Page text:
Energy Pathway for Maine

Guiding Principles to Move Us Forward

The market for clean energy is expanding rapidly, as technologies advance and prices become cost-competitive and attractive in comparison to traditional energy choices. Many states and countries have started to make a major energy transition, recognizing the opportunity to reduce energy costs, promote economic competitiveness and innovation, and promote responsible resource use. Maine currently exports $5 billion per year from the state economy to import fossil fuels, while abundant local energy resources remain untapped and our buildings remain inefficient. We have a chance to keep our energy dollars in state by investing in an energy future that will fuel a 21st-century economy: one that is dynamic, competitive, and clean.

Mainers, including fishermen, farmers, University of Maine scientists, policymakers, business owners, individuals, and families recognize that a changing climate poses significant risks to Maine’s economy and environment. Many aspects of our economy and segments of our population remain vulnerable, not only to climate change but also to unaffordable energy, housing, and transportation. Maine has the opportunity to better harness its resourcefulness and entrepreneurial capacity to build a forward-looking economy.

For that to happen, we call on Maine’s political, business, and municipal leaders to come together to act anew. We endorse six guiding principles that should guide development of specific solutions. These may not be entirely new ideas—most Mainers might embrace them intuitively—but they deserve focused attention now as the foundation upon which new policies and programs can be designed and implemented.

1. Maine must act to benefit from significant energy transitions under way around the world.

As the cost of renewable and clean energy technologies drop rapidly, homeowners, businesses, utilities, and governments around the region and entire world have shifted their investment strategies to these systems. Businesses and governments see a future in clean energy because they no longer need to choose “cheap” or “clean”; they can have both. Maine is not keeping pace as states all around us head down this path, but we can still benefit from this energy transition if we act now with the right policies and investments.

2. Maine’s economy is tied to its environment, a connection that is part of our history and the opportunities ahead.

Whether we consider an aging workforce, the need to modernize infrastructure, or improving public health, the challenges we face are interrelated. Energy issues cut across them. Maine’s economy depends on a clean environment, and a strong economy helps us protect the health of Maine people and our environment. Maine’s advantage and opportunities to create jobs come in part from abundant local energy resources that can increase prosperity and sustainability. Sound clean energy development creates large, long-term environmental and health benefits and sometimes smaller local impacts that must be managed.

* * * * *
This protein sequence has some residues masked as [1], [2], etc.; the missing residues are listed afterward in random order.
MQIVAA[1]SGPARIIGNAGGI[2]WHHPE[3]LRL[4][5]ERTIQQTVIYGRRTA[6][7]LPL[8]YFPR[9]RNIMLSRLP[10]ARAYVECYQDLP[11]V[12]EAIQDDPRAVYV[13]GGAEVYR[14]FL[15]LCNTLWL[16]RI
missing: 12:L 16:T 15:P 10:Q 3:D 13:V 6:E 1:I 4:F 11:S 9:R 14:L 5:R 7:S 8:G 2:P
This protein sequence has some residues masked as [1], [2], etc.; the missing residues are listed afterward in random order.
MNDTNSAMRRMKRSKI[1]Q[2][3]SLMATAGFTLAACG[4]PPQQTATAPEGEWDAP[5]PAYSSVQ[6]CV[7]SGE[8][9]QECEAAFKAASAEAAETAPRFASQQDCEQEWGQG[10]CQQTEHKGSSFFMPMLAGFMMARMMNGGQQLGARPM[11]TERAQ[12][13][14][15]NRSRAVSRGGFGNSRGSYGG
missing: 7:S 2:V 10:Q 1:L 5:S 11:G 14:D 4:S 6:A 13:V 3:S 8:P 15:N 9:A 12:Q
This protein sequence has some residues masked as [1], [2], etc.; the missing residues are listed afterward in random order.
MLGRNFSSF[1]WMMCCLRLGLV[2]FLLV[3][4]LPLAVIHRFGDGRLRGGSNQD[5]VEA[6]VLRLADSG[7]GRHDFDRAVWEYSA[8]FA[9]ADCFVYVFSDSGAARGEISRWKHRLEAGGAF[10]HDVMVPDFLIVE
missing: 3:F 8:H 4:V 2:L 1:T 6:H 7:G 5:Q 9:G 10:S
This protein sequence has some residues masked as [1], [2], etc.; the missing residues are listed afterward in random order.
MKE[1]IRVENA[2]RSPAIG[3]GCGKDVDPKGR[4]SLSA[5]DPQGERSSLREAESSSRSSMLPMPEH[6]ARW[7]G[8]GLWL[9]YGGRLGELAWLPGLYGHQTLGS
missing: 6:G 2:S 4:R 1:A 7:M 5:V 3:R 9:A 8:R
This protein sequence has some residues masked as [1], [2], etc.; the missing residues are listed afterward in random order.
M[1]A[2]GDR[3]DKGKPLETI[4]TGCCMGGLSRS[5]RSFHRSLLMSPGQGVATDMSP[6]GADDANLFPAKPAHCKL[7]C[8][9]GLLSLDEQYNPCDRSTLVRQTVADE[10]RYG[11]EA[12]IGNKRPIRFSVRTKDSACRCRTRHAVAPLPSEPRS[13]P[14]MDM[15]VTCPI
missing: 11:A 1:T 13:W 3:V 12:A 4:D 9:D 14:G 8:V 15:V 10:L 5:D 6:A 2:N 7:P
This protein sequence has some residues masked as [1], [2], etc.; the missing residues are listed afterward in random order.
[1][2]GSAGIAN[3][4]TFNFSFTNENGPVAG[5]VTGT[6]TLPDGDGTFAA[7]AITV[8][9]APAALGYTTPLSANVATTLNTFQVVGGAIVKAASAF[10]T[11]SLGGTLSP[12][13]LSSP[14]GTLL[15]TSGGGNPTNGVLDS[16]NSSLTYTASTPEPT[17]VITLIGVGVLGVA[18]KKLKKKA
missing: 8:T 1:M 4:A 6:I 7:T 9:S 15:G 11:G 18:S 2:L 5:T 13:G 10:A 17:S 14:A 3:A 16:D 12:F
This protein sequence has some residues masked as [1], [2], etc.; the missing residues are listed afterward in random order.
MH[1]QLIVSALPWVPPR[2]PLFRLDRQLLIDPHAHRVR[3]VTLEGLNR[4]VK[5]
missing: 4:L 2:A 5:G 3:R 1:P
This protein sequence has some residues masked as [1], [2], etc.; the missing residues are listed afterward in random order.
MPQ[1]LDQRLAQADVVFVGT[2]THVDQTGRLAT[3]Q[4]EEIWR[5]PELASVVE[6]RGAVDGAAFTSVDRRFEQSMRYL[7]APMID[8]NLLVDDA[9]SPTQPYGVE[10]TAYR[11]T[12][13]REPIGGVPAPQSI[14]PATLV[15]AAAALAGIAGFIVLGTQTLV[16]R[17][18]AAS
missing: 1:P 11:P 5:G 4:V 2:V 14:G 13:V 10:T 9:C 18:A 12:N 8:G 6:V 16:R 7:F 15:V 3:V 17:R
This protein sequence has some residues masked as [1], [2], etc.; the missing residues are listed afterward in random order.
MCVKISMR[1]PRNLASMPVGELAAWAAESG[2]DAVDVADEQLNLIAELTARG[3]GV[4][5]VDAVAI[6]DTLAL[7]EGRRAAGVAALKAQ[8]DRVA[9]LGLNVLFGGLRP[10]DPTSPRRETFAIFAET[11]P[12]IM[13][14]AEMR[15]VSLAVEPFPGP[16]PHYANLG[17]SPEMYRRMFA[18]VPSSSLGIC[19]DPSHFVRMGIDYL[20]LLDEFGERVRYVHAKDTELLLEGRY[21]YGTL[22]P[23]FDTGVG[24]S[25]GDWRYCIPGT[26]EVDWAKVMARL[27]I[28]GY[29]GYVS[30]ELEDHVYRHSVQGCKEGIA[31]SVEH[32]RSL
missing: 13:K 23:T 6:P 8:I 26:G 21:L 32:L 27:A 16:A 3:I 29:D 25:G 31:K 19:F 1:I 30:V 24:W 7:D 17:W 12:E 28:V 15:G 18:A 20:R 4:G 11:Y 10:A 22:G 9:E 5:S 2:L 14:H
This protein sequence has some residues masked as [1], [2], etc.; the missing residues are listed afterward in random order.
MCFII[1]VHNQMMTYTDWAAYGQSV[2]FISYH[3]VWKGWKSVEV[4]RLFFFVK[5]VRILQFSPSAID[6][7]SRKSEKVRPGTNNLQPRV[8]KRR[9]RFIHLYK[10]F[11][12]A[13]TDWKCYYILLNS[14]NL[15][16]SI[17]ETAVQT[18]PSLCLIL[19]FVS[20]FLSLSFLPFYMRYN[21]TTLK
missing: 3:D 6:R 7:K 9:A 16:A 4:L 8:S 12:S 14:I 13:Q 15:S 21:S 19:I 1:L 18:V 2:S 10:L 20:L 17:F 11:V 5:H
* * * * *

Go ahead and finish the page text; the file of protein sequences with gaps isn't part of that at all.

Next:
3. Climate change is causing Maine people to experience significant disruptions in their daily lives and bottom line. They want practical ways to do their part to ensure a safe climate for Maine people today and in the future.

Maine’s established goals for reducing greenhouse gas emissions are aligned with sound science, and consistent with goals being set by cities, states, major corporations, and the international community. These goals include reducing emissions 40% by 2030 and 80% by 2050. Maine will thrive and be competitive if we recognize climate disruption and our policies are designed to achieve these long-term carbon reduction goals.

4. Innovation and competitive markets offer the fundamental solutions to our energy challenges and take advantage of Maine’s entrepreneurial and resourceful spirit.

Our creativity and work ethic are hallmarks of our history. The private sector can make efficient investments and will provide the lowest-cost solutions if we establish clear policies and programs that are stable over the long-term. To the greatest extent possible, our policies should focus on outcomes and fundamental objectives, not pick individual technologies. With that policy foundation, Maine entrepreneurs will drive the clean energy solutions that create jobs.

5. Maine needs a long-term energy plan that benefits all Mainers, rural and urban, and across income levels.

Maine people want control of their future and the means to thrive in their communities. An energy transition that does not account for fairness and equity risks leaving some behind. Through policy and market solutions, a smooth transition is possible for people across all income levels, in all corners of the state, and for all types of businesses. Energy policy solutions must be intentionally designed to help those who pay higher shares of their income on energy benefit from this transition. Likewise we should identify strategies that benefit rural Maine and take advantage of its unique opportunities.

6. Mainers are concerned about the cost of energy. Reducing energy costs is one of many important objectives for greater prosperity and quality of life in Maine.

Energy efficiency is the foundation for lowering energy costs. Wind and solar have become some of the lowest-cost energy resources, and a long-term strategy of encouraging their development has helped drive costs lower. We should carefully consider all long-term costs and benefits of energy choices, not just short-term market prices. Maine needs high-quality analysis and solutions, and should recognize we will always have limited control over energy supplied from outside our state and region.

Download printable copy of the Energy Pathway for Maine.


Banner photo: Planson International